Salesforce1 component framework helps customers build apps in a hurry, but don't confuse it with ExactTarget Journey Builder for Apps.

Doug Henschen, Executive Editor, Enterprise Apps

October 14, 2014

4 Min Read
A collection of Lightning user-interface components used to assemble what looks like an interesting adult-beverage sampling application.

Techies In Advertising: Hits & Misses

Techies In Advertising: Hits & Misses

Techies In Advertising: Hits & Misses (Click image for larger view and slideshow.) announced Salesforce1 Lightning at its annual Dreamforce event on Tuesday, promising customers a fast and easy way to build applications using reusable components.

The Salesforce1 mobile development platform debuted at Dreamforce 2013, and delivered 10 times more application programming interfaces (APIs) than previously available, giving app developers granular access to functionality. The new Salesforce1 Lighting Component Framework gives developers prebuilt user-interface components for mobile devices as well as laptop and desktop form factors. The list of components includes navigation controls, search fields, action bars, key pads, maps, dials, and whatever else Salesforce, partners, and customers will add to what the company expects to become a "massive library."

"Today people are building big, monolithic applications, but we wanted to enable developers to quickly assemble the right screens for the right users," Scott Holden,'s VP of platform marketing, told InformationWeek. "Developers can share and reuse components and even business users can drag-and-drop to create apps."

[ Want more on ExactTarget Journey Builder for Apps? Read Platform Helps Companies Build Mobile Apps. ]

Salesforce started using Lightning internally 18 months ago as part of the Salesforce1 push. Now the company is opening up the framework to partners and customers so they can create their own components. The framework is launching with components from 25 partners who have been using the platform for roughly seven weeks. In a short time Salesforce has seen "hockey stick" growth in the development of new components, according to Holden.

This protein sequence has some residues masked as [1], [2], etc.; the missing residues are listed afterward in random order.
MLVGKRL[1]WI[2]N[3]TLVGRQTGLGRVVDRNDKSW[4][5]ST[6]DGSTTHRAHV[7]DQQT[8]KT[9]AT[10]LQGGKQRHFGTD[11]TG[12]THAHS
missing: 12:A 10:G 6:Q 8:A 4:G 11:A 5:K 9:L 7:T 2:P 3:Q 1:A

"These partners are breaking apart existing apps into components that can be reused to quickly assemble new apps," he explained. "Developers working with business users can now sit down and say, 'Here's a long list of components we can draw from, so let's sit down together and assemble that new app.'"

The Lighting framework is available immediately. Lighting Builder, a drag-and-drop design environment used to assemble components into user interfaces, is currently in beta and is expected to become generally available in February.

Why not use one of the popular JavaScript-based frameworks that have emerged for mobile app development?

"The Lightning Framework isn't just for UIs; It's tied into our workflow, security, and analytics engines and all of our other services, so we had to build it ourselves," said Holden. He added that Lighting has been open sourced under the name Aura and that it's possible to add custom components using JavaScript.

Salesforce1 Lightning is not to be confused with ExactTarget Journey Builder for Apps, which was released last month. The latter is a mobile development platform designed for building consumer-facing (B2C) apps, and it runs on the Java-based Heroku cloud platform. Lightning is geared to employee- and partner-facing business-to-business (B2B) apps running on Salesforce1.

The need for separate mobile app development platforms underscores divides that persist behind the scenes at ExactTarget, which acquired for $2.5 billion in 2013 to serve as the centerpiece of its Marketing Cloud, runs on Microsoft SQL Server, a choice reaffirmed in May as part of a strategic alliance with Microsoft. The rest of Salesforce runs on Oracle Database and middleware. Thus, two separate mobile app development platforms were required.

These differences have been a point of attack for Salesforce competitors such as Oracle, which earlier this month at Oracle OpenWorld made a show of offering its customers "the same platform that Oracle itself uses for developing and extending cloud-based apps."

Will one day consolidate its options for employee-facing and customer-facing apps? "Lightning will get there someday, but today it's for employee- and partner-facing apps," Holden said.

Aside from the speed it promises in building new apps, the best news where Salesforce1 Lightning is concerned is that it's included in the cost of using apps.

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About the Author(s)

Doug Henschen

Executive Editor, Enterprise Apps

Doug Henschen is Executive Editor of InformationWeek, where he covers the intersection of enterprise applications with information management, business intelligence, big data and analytics. He previously served as editor in chief of Intelligent Enterprise, editor in chief of Transform Magazine, and Executive Editor at DM News. He has covered IT and data-driven marketing for more than 15 years.

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